After a gorgeous summer and a stunning burst of color in the fall, Aspen starts to slow down. It’s at this time when travel seems to be on everyone’s agenda.
For those who feel they missed the season for travel to Europe–think again. If you are like me, I have always planned my vacations to Europe when the weather is warm, June through September. However, during last year’s off-season (specifically November), I took off on a lengthy European visit. For so many reasons, it was just as, or even more incredible than summer in Europe. This was due to a number of reasons: fewer tourists, restaurant reservations being easier to get, hotels having ample availability as well as off-season rates, locals being super friendly and more patient than in summer, and great pricing on flights.
However, by far the best part about traveling to Europe during both Aspen’s off-season and Europe’s off-season were the Christmas markets. City after city, I made it a point to visit all the incredible open-air holiday markets.
I started in Cologne, Germany, and happened to luck out by arriving on the opening day of Karneval (Carnival), which always kicks off eleven minutes passed 11 a.m. on the 11th of November.
Cologne at Karneval reminded me of an Aspen Highlands closing party combined with a wild day at Cloud 9 (minus the Veuve). Everyone is in costumes with music, dancing, and drinking everywhere. Plus, the best beer I have ever tasted was being poured to anyone who held out a mug. Sheer craziness!
In the center of Cologne, not as tall, but almost as famous as the Rockefeller Center Christmas tree, stands the largest Christmas tree in the Rhine region. Surrounding the tree in every direction of the city are 200-plus vendor stalls, all selling traditional yuletide wares. In addition to the parades, shopping, drinking, and taking in the festive décor, the people-watching will hold your interest and your gaze for quite a while. It was some of the best I have ever seen—and I have seen quite a lot!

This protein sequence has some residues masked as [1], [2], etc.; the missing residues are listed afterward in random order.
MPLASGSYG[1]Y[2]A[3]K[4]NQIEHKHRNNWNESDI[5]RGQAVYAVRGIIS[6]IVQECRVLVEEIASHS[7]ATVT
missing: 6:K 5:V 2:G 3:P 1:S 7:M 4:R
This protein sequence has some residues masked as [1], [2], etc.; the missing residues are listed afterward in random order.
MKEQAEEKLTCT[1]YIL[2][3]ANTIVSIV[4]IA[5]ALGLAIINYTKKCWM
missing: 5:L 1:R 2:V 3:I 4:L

The next city to mention from my Christmas market tour is Strasbourg, France. This city in the Alsace region has spent centuries dancing on either side of the French/German border. Strasbourg holds the title for the oldest (445 years and counting) and best Christmas market in all of France. The Petite France neighborhood is one of the quaintest I have ever seen and ends right where the markets begin.
The markets are incredibly charming and romantic, oh so French, and won my vote for the best in storefront holiday décor.
The town is complete with roaming carolers, an ice rink, and everywhere you turn—my favorite—glühwein, or hot mulled wine, served in boot-shaped mugs. Plan to feast on all the edible specialties, including roasted chestnuts, crêpes, and flammekeuche, or tarte flambée, a wood-fired regional specialty similar to a pizza but with very local ingredients. Trust me, you will not go hungry or be bored.
Look for stuffed white storks—the city mascot and symbol of good luck.
Next I visited the darling teeny Alsatian town of Riquewihr, tucked against the rolling foothills of the local wine-growing region and known for its pristinely preserved historical architecture. And then I couldn’t resist popping over to Switzerland to visit Basel and Zurich. (For those who are anxious to hit the slopes by summer’s end, you can get a head start as the lifts are open in Zermatt by mid-November.)
From Zurich, I flew over to Aberdeen, Scotland; the flight was inexpensive due once again to it being off-season. After a few days checking out the castles in Aberdeen, three girlfriends and I drove a few hours to Edinburgh to spend Thanksgiving and check out this UK city’s ultra-famous Christmas market.
For twenty years, in the heart of Edinburgh, the city’s Christmas market has been held in an incredibly picturesque setting. The main area is set up in a huge square. From any location, if you just look up, the spectacular Edinburgh Castle sits high above you. This city’s Christmas market is truly a winter showcase of some of the best crafts and gastronomic food and drink that Scotland has to offer. Plus, a gigantic Christmas ferris wheel stands right in the middle of it all. Quite a spectacular sight! When you get tired of all the shopping, get lost in the many tiny cobblestone streets as they play host to smaller and more intimately sized stalls.
Other than the obvious Edinburgh Castle, a few more must-see or must-do experiences include: a drink at The Dome Bar, dinner at The Witchery, and a stroll down the Street of Light for an impressive light show.
Between the festiveness, the weather—usually cold but not freezing yet—and discounted travel deals, think about a European Christmas market vacation for an off-season get away. It will help pass the time and before you know it, you will be back on Ajax Mountain, dining at Cache Cache, dancing at Bootsy’s, and drinking tequila at Jimmy’s!